Besides the markup margin (I suspect 30% is too low for the supplement industry)[/quote]
I think you’re right in terms of how things end up being priced, but I also think the issue is likely to be the number of people involved. A Biotest rep here once said that Grow! would cost $65 or more on store shelves, and you can get that out of the standard 30% markup if you use an extended supply chain structure:
Biotest – $23
National distributor – $29.90
Regional distributor – $38.87
District manager – $50.53
Store owner – $65.69
Even though you’re only going 30% at each step, you end up with a 186% markup in the end. This isn’t an unreasonable hypothesis, but of course I’m no expert on how supplement stores organise their supply chains.
Not actually a kickback, but usually a SPIF (Sales Promotion Incentive Fund). Opposition to this practice is steadily growing in several industries, as it is fundamentally a kickback.
Another point might be expectations of quantity discounts that Biotest is simply unable to give; if $23 is as low as it goes, then that’s as low as it goes, full-stop. Some stores may be childish about this.
Some companies artificially inflate their list price to pretend the actual price is a special discounted rate, but this is a little shady, so a company that didn’t want to do this might look like a bunch of dicks for refusing to give quantity discounts.
And another possibility is that the store may have a contractual obligation to ONLY buy products from a specific source (this is particularly common with franchises like GNC), in which case they would be forbidden to order Grow! direct from Biotest no matter how much they wanted to.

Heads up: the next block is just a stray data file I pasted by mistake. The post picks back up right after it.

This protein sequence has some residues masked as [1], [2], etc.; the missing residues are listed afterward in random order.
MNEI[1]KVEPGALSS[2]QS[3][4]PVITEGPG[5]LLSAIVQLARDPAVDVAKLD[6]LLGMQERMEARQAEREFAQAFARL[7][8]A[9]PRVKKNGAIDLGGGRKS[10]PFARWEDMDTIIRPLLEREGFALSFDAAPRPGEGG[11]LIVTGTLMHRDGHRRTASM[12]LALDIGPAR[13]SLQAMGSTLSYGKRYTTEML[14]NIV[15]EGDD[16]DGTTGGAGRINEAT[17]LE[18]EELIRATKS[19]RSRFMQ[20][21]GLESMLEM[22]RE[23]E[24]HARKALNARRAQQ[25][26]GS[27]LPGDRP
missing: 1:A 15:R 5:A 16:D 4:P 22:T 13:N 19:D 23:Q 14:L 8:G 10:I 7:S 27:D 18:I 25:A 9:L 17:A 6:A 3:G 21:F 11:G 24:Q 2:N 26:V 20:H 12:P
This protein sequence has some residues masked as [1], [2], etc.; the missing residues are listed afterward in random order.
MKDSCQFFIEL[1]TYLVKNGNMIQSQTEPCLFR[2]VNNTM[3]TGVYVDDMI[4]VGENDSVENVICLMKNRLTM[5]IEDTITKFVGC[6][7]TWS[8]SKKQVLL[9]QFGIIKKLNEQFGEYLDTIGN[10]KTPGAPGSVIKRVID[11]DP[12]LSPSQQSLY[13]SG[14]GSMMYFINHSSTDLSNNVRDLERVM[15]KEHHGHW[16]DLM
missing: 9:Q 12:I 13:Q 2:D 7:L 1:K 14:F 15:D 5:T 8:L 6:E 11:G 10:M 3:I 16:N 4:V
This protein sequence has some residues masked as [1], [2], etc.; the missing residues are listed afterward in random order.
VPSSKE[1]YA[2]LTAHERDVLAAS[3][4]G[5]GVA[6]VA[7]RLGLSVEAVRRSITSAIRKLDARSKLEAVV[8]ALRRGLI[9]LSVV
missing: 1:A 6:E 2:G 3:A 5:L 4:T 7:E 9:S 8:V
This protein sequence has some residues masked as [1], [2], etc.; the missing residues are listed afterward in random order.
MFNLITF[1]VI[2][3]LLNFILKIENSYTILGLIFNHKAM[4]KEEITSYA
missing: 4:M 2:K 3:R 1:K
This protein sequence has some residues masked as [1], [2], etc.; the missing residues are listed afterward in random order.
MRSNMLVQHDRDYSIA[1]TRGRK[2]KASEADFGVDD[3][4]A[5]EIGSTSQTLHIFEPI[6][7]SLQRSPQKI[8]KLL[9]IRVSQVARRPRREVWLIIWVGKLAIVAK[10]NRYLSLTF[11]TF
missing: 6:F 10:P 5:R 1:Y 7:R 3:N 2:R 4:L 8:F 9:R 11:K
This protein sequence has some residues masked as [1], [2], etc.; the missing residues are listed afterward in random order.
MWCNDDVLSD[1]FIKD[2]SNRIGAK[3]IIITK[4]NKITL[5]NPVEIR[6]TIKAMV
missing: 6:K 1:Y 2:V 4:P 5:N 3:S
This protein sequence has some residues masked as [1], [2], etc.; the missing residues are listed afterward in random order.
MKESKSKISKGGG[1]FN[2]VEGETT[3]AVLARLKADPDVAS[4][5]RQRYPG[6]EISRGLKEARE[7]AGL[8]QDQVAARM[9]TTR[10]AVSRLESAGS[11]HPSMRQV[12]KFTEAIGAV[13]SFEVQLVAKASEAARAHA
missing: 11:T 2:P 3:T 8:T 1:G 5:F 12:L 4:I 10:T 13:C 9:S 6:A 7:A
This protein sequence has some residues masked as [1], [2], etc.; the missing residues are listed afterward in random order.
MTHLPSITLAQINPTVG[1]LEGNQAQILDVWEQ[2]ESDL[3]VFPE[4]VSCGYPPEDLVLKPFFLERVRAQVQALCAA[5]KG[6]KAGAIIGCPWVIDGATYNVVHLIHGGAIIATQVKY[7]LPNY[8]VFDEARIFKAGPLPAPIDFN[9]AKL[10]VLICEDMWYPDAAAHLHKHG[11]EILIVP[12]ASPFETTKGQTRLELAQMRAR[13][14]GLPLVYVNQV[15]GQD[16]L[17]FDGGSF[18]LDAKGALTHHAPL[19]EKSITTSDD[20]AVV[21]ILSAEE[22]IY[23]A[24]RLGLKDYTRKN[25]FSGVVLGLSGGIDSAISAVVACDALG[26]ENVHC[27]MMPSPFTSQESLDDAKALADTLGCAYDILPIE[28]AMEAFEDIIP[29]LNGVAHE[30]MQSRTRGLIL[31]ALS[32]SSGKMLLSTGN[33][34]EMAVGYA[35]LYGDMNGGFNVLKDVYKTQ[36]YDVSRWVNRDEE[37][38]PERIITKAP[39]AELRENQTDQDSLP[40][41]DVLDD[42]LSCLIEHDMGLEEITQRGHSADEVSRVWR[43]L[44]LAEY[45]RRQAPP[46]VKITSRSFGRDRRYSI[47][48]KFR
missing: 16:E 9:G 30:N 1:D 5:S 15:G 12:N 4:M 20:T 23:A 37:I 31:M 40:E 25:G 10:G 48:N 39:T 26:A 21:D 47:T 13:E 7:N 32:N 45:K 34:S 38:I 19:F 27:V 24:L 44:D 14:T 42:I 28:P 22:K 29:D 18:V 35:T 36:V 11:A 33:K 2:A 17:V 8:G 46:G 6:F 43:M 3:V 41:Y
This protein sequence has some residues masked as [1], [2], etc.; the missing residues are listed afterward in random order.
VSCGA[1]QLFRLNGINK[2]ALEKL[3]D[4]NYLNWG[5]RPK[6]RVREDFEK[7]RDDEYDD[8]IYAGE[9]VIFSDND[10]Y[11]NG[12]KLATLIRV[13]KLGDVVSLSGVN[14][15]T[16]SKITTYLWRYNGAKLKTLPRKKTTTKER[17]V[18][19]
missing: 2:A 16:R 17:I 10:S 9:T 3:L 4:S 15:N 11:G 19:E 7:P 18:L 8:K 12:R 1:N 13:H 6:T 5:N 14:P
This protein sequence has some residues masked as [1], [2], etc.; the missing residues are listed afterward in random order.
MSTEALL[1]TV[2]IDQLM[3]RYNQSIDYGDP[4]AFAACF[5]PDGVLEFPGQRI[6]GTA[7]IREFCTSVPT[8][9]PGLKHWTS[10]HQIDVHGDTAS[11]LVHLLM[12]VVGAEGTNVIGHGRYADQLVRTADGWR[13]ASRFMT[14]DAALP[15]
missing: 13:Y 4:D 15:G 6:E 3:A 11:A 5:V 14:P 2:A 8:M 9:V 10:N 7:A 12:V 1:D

One would hope that customer demand and superior quality are incentives to carry something, but that assumes you’re in the business to make a difference – not to make a buck. Yes, I do realise this is a highly unusual proposition. What most people DON’T realise is that the average customer can tell when you’re in it to make a buck, and generally doesn’t like it.
A related behavior would be refusing to carry supplements that suck. T-Nation ran a story a while back on dangerous forms of creatine, and based on the information there, a conscientious store owner might want to clear his stock of products that used it. After all, if space is at a premium, why take it up with crap? It only takes one shitty purchase to convince a customer that you don’t really give a rat’s ass about him.
Well, of course not. If you’re going to order over the web, you’re going to go for either the most reputable source or the lowest price, and compared to Biotest I would be neither. But I’m thinking about actual people in actual stores looking at actual shelves with actual jars of Grow! sitting there, where they can pick them up right now and take them to the cashier. That’s a whole different ball game.